How do you know whether you—or your spouse—is involved in an emotional affair?

There are fine lines that can be crossed before you realize it… and suddenly, an attachment has been formed to someone outside of your marriage.

Maybe you suspect your spouse has crossed the line into an emotional affair, or you’re afraid that you may be in danger.

In this blog, you can take an informal test to see if either you, or your spouse, are involved in an emotional affair. Please keep reading…

The Initiation of an Emotional Affair

Today, more than ever, there are virtually no barriers to men and women mixing it up, whether it’s at work, socially, sports activities and other hobbies, and church.

What this can provide, if you’re not careful, is fertile ground for strong attachments to be made.

There’s no rule that says married people can’t have friends of the opposite sex. That’s part of the beauty of equality of the sexes: no one has to be marginalized based on their sex. Males and females work together, share stories and lean on each other for support. For married couples, this normally isn’t a problem.

So when does it become a problem?

Relationships that develop that interfere with your marriage and your ability to give 100% to the marriage are when it becomes a problem.

Emotional affairs can be devastating for all involved. For those involved in the emotional affair, it can cause confusion, test your loyalty to your spouse—and even drive a wedge into your marriage.

For the spouse of someone who is having an emotional affair, it is often reported to be just as heartbreaking as a physical affair. For some victims of an emotional affair, it is even more heartbreaking than finding out their spouse has had sex with someone else. This is because, with an emotional affair, there is a deeper attachment to another person outside of your marriage that goes beyond just a physical encounter.

Emotional affairs generally begin innocently enough. You’re friendly with someone of the opposite sex, and then, it morphs into something else… a strong attachment that has drawn you in and away from your spouse.

Emotional Affair Test

The following test is by no means scientific. However, it is logical—and may help you see your situation in a rational manner. People who are in an emotional affair may not even realize it—especially if they are in denial because they don’t want to do anything to jeopardize their marriage or hurt their spouse.

And yet, some of these actions will persist until a boiling point is reached unless you otherwise wake up and draw back.

Here is the Emotional Affair Test:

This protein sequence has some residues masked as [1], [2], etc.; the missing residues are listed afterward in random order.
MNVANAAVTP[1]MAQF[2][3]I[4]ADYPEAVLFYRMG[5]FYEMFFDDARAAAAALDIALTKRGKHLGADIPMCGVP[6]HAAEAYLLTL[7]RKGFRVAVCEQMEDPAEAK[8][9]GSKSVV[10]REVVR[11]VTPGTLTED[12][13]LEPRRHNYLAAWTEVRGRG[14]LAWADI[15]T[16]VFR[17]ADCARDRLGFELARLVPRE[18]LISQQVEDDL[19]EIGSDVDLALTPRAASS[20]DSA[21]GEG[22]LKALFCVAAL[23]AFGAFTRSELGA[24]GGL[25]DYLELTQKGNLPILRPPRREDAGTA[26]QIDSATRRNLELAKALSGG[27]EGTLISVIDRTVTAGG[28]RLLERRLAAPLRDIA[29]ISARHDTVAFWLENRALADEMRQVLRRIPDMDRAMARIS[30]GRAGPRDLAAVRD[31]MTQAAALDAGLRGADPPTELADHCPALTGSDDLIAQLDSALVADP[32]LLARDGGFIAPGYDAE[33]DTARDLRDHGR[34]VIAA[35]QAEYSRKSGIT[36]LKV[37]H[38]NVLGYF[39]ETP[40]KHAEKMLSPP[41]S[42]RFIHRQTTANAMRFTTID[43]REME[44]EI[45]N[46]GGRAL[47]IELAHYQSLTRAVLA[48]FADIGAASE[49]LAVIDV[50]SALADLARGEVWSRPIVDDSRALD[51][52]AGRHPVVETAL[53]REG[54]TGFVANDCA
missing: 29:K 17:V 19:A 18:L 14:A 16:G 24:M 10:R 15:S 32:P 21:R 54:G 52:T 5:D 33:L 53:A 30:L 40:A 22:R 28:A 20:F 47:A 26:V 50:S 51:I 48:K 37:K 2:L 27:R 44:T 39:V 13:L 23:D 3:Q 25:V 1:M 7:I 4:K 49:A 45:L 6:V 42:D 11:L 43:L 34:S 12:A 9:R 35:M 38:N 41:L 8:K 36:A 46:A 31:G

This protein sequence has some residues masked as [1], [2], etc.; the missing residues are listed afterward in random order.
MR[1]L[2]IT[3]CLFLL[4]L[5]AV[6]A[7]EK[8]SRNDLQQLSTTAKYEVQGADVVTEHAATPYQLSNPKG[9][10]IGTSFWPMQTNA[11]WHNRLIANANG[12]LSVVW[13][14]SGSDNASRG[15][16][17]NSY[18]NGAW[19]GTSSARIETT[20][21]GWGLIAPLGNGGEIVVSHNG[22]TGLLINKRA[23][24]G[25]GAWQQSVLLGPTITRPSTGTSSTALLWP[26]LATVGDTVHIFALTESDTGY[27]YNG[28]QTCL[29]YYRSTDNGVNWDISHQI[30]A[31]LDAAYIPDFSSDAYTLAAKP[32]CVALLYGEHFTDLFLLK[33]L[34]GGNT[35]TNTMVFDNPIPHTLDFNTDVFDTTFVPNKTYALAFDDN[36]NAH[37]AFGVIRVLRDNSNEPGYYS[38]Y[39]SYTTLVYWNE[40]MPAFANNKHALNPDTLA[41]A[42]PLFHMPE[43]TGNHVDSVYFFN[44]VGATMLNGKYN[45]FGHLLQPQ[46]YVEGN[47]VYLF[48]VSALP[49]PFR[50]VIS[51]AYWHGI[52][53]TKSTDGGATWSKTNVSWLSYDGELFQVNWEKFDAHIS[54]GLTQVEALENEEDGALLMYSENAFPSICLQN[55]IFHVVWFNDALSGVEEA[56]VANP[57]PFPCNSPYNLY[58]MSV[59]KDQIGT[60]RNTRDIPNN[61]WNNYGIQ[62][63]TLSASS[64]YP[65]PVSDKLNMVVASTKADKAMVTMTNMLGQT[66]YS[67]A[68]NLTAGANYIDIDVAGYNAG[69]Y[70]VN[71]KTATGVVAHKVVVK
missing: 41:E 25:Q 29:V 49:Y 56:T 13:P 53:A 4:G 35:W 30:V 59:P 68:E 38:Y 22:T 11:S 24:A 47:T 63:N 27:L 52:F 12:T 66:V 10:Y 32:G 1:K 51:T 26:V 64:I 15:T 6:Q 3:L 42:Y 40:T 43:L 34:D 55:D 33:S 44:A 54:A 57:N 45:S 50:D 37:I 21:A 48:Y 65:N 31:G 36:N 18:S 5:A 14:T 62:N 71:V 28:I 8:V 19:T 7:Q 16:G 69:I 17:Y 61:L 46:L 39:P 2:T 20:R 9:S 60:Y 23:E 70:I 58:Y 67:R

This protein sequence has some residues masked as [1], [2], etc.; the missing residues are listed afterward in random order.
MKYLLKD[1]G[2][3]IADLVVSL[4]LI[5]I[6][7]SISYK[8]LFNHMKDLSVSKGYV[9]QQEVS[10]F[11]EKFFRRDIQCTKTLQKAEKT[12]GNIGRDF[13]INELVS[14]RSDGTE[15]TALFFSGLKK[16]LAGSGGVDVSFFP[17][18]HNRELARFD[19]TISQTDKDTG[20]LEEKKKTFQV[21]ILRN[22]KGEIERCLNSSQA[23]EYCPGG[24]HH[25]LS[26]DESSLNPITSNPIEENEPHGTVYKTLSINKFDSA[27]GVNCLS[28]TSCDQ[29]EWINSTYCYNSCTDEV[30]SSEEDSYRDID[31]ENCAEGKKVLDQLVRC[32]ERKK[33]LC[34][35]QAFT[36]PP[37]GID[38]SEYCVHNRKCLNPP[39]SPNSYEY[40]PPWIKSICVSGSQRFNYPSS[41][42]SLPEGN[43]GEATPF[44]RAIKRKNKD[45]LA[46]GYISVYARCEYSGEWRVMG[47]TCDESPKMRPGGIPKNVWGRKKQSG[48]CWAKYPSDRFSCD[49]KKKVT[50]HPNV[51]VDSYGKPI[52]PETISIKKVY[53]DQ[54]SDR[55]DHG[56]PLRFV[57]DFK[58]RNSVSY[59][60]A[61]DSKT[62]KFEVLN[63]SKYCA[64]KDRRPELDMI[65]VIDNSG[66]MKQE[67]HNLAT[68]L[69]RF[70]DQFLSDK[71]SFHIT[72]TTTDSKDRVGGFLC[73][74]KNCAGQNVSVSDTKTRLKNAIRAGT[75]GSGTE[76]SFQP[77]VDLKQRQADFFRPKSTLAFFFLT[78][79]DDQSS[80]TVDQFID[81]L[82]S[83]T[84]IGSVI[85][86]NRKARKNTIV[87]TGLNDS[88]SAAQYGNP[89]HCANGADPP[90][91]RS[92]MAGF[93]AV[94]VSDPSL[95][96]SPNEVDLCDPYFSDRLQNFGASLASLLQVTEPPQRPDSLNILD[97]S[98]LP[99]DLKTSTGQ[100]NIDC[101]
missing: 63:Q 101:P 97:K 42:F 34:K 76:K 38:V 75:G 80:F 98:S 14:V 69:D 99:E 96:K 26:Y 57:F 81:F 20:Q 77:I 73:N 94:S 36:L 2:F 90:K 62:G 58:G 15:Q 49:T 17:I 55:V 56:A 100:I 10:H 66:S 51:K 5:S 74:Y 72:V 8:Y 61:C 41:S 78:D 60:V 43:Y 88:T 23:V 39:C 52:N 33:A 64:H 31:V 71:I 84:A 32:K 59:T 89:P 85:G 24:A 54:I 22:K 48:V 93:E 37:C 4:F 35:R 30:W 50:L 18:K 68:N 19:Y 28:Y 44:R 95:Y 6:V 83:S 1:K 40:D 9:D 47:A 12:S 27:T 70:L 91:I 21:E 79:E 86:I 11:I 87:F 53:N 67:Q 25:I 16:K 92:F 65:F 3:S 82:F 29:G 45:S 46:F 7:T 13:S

1-       You get angry at any suggestion that you and your friend are more than just friends.

2-      You tend to think about your friend more than you do your spouse.

3-      You find reasons to spend more and more time with your friend.

4-      You are not engaged with your spouse lately, either physically or emotionally.

5-      You talk to your friend, rather than your spouse, about your thoughts and feelings.

6-      When an important event happens, the first person you think to tell is your friend.

7-      You feel as if your friend ‘gets’ you, like no one else has ever before.

8-      You have fantasies about you and your friend together.

9-      You don’t have 100% transparency with your spouse about this friend.

10-   The thought of not seeing your friend anymore depresses you.

Now, it’s normal to get excited when you have a new friend that you share common interests with. But you know when you’ve crossed the line—you just may have a difficult time admitting it to yourself, let alone your spouse. This little informal quiz can help you see the truth.

As for your spouse, if you suspect an emotional affair, ask them to take the test. The first step is for your spouse to be able to admit it to himself or herself before you can begin to reclaim your marriage.

My best to you as you move past an emotional affair.

Did any of these ring true for you? If so, how many?

Do any of these describe your spouse’s behavior?

What about an emotional affair do you think is most devastating?

Please share your ideas and personal experiences on this topic with other members of the community.

Wishing you hope and healing for your marriage,

Stephanie Anderson

Editor-in-Chief

Marriage Sherpa

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